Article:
Uncertainties abound, and how all of this will play out is itself uncertain. I share the uncertainty of those who want football safe enough to play and watch guiltlessly but are unsure if this is possible. I have the luxury of having sons who are 33 and 29, not 14 and 10, as we all wait for neurologists and pathologists to make things clearer. There’s more funding for brain research now, due in part to the media coverage of football’s concussion crisis, in part to the fact that the military and the NFL face similar challenges. But science is messy, and its “truths” emerge over time. Sadly, we live at a time when too many people believe that “truth” is determined by who’s telling it, on whether they heard it on Fox News or MSNBC. There’s much more at stake here than the future of football in the war on science. But football’s future is at stake, too.

Michael Oriard is the author of The Head in Football, published by the Now & Then Reader. It is available as an eBook on Kindle, Nook, Kobo and iTunes. 

Deciding the Ultimate Fate of the Wounded Knee Massacre/Occupation Site

A public radio station in New York City recently called me to ask my opinion about the prospective sale of the Wounded Knee Massacre/Occupation site on Pine Ridge.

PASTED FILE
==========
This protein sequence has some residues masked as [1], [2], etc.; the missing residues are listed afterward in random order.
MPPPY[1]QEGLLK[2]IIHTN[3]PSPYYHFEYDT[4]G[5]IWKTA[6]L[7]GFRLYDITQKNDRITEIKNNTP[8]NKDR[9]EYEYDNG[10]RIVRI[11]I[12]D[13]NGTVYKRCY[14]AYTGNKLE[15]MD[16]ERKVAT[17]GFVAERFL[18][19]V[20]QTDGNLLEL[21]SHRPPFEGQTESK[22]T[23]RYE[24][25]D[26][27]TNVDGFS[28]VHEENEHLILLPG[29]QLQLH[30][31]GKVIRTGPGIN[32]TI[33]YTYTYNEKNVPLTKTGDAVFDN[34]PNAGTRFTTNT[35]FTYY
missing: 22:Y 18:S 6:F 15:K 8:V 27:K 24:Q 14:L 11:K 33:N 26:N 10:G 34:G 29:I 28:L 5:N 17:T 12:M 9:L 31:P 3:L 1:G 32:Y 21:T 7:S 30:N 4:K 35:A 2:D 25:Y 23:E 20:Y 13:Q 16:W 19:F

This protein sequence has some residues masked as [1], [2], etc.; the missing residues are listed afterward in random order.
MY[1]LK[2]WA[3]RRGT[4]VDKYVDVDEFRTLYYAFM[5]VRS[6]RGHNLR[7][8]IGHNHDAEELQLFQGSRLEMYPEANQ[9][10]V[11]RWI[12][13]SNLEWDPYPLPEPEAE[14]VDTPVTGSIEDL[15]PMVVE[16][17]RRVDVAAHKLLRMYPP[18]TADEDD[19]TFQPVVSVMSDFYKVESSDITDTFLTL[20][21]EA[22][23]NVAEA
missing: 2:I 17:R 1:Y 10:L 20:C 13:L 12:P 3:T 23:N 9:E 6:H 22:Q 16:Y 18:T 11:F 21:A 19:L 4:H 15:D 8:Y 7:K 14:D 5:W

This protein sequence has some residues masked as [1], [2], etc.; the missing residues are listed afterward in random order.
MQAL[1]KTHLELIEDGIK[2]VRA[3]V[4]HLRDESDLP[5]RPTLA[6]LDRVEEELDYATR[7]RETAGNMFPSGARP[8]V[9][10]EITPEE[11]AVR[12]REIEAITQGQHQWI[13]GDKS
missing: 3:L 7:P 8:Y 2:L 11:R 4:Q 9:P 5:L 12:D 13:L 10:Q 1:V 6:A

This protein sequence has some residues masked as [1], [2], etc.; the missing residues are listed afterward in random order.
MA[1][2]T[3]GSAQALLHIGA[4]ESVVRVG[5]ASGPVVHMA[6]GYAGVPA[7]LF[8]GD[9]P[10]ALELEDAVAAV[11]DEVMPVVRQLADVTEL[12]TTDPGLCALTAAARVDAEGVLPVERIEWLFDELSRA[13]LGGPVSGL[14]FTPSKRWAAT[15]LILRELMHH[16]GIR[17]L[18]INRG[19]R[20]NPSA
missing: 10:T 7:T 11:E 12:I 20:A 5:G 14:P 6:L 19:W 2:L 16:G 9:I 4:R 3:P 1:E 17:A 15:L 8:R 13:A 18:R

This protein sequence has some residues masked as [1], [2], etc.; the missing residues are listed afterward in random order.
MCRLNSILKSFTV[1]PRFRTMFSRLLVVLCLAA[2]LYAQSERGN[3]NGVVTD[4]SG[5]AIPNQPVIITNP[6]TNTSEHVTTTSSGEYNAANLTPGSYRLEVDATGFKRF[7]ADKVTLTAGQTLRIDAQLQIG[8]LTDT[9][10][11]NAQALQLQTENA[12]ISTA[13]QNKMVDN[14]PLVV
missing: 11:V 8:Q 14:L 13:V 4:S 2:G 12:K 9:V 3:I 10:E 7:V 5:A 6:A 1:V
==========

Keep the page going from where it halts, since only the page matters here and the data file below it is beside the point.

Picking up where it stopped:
How the producers found me and why they valued the opinion of this white man is something I can’t answer. But I think I have a good grasp of the history of the site and I have visited many times over the years, so there you go.
It seems that the matter of who will eventually own the land around the graveyard and chapel will soon be settled. Whether the Oglala Sioux Tribe seizes it, or it ends up in private hands, the next question is, now what?
Will it remain as is, or will someone try to build a museum or interpretive center?
A gulley where victims of the 1890 massacre fled. STEW MAGNUSON
One of the points I made during the brief interview is that if there is an interpretive center built there someday, I think a section of it devoted to the Wounded Knee Massacre of 1890 would probably be easy to organize and not very controversial. That event is pretty well understood.
If there is to be a wing devoted to the Wounded Knee Occupation, then you’re opening up a big honkin’ can of worms.
The “Still Bleeding” secondary title of my newest book, Wounded Knee 1973: Still Bleeding, speaks to that. There are lots of hard feelings remaining 40 years later, a few unsolved mysteries, and many different opinions on the meaning and impact of the occupation.
Who is going to decide how a possible interpretive center interprets that event?
What I wanted to talk about on the radio show, but didn’t have the time, was what is there now.
For those who live on Pine Ridge, they know the answer. Next to nothing.